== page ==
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Journalism BS

Patrick Scanlon, Department Chairperson
(585) 475-2449, pmsgsl@rit.edu

http://www.rit.edu/journalism

Program overview

The journalism major prepares students to gather, critically analyze, and synthesize verbal and visual information to communicate accurate and clear news stories across multiple media platforms. In addition to writing and reporting, students prepare audio and visual content for dissemination in a variety of media, making them a valuable asset to any future employer specializing in news reporting and factual storytelling.

The major is enhanced by RIT's reputation for using cutting-edge technology, yet is grounded in the traditional reporting and writing skills needed by professional journalists. The major prepares students for a converged digital media world. They learn the conceptual and practical skills demanded by the digital newsroom through a combination of journalism, communication, and applied professional courses, along with a professional core of courses from the colleges of Business, Computing and Information Sciences, and Imaging Arts and Sciences.

Curriculum

Students develop skills through a core of required communication courses, which cover news writing, news editing, multi-platform journalism, communication theory, mass communications, law and press ethics, and computer-assisted reporting. A professional core of four courses, chosen from the colleges of Business, Computing and Information Sciences, or Imaging Arts and Sciences, introduces students to photojournalism, multimedia, Web development, digital entrepreneurship, and building a Web business. Journalism electives, free electives, and liberal arts courses complete the curriculum.

Senior project

In a senior capstone course students apply what they've learned to a project similar to one they would encounter in their profession. Students produce a long-form piece of journalism, a website, and a digital portfolio of selected works.

Journalism, BS degree, typical course sequence

Course Sem. Cr. Hrs.
First Year
COMM-271 Introduction to Journalism 3
COMM-272 Reporting and Writing I (WI) 3
  LAS Perspective 1, 2, 3, 4 12
  LAS Foundation 1: First Year Seminar† 3
COMM-261 History of Journalism 3
COMM-273 Reporting and Writing II 3
  LAS Foundation 2: First Year Writing 3
  YearOne 0
  Wellness Education* 0
Second Year
COMM-301 Theories of Communication 3
COMM-274 News Editing 3
  LAS Perspective 5‡, 6, 7A, 7B 12
COMM-263 Computer Assisted Reporting
  Professional Core Course
  LAS Immersion 1, 2 6
Third Year
COMM-361 Reporting in Specialized Fields 3
  Professional Core Courses 6
  Free Electives 6
  LAS Immersion 3 3
  LAS Electives 9
COMM-362 Law and Ethics of the Press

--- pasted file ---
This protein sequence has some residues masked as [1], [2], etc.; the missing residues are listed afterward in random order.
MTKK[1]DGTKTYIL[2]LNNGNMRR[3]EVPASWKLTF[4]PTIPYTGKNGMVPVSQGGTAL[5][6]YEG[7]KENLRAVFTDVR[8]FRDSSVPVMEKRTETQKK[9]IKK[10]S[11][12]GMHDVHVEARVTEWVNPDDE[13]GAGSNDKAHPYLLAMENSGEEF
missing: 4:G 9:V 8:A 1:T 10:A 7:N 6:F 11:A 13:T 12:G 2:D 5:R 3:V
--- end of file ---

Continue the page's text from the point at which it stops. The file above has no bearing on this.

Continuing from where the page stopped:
Cooperative Education (summer) Co-op
Fourth Year
COMM-461 Multi-platform Journalism
  Professional Core Course
  Free Electives 9
  LAS Electives 12
COMM-561 Senior Project 3
COMM-497 Communication Portfolio 0
Total Semester Credit Hours 120

Please see New General Education Curriculum–Liberal Arts and Sciences (LAS) for more information.

(WI) Refers to a writing intensive course within the major.

* Please see Wellness Education Requirement for more information. Students completing bachelor's degrees are required to complete two Wellness courses.
† The First Year Seminar requirement is replaced by an LAS Elective for the 2014-15 academic year.

‡ Students will satisfy this requirement by taking either a 3 or 4 credit hour lab science course. If a science course consists of separate lecture and laboratory sections, the student must take both the lecture and the lab portion.

Cooperative education

Students are required to complete one semester of cooperative education or an internship experience. This experience gives students the opportunity to apply their classroom learning to a professional work environment. Past co-op positions have been at newspapers, including the Democrat and Chronicle, Rochester's daily newspaper. The Office of Cooperative Education and Career Services assists students in identifying and applying to co-op and internship positions as well as permanent placement upon graduation.

Additional information

Advisers

Every student is assigned a professional academic adviser and a faculty mentor in the department of communication. The professional adviser assists with course planning and registration; the faculty mentor provides advising about career development and planning, including information about research opportunities, graduate school, and jobs. Peer mentors, who are upper-level journalism students, are available to answer questions about classes, clubs on campus, student-run activities, and other matters from the student’s perspective.

Faculty

Nearly all 18 faculty members in the department of communication hold the highest degrees in their fields. Many have won awards for teaching, and all have been published within their areas of expertise.

Careers

Journalism majors have a wide range of career options to choose from. It is expected that the market for writers and editors will increase by nearly 20 percent in the next few years, and graduates with experience in new media technologies will have a significant edge. The program also is ideal for those interested in pursuing graduate study in journalism or communication. The department of communication offers an MS degree in communication and media technologies. Please consult RIT's Graduate Bulletin for more information.

[arrow] Click to view program requirements in the Quarter Calendar

Quarter Curriculum - For Reference Only

Effective fall 2013, RIT will convert its academic calendar from quarters to semesters. The following content has been made available as reference only. Currently matriculated students who began their academic programs in quarters should consult their academic adviser for guidance and course selection.

Program overview

The journalism program offers a unique and multifaceted educational experience that prepares students to gather, critically analyze, and synthesize verbal and visual information to communicate accurate and clear news stories across multiple media platforms. In addition to writing and reporting, students learn to prepare audio and visual content for dissemination in a variety of media, making them a valuable asset to any future employer specializing in news reporting and factual storytelling.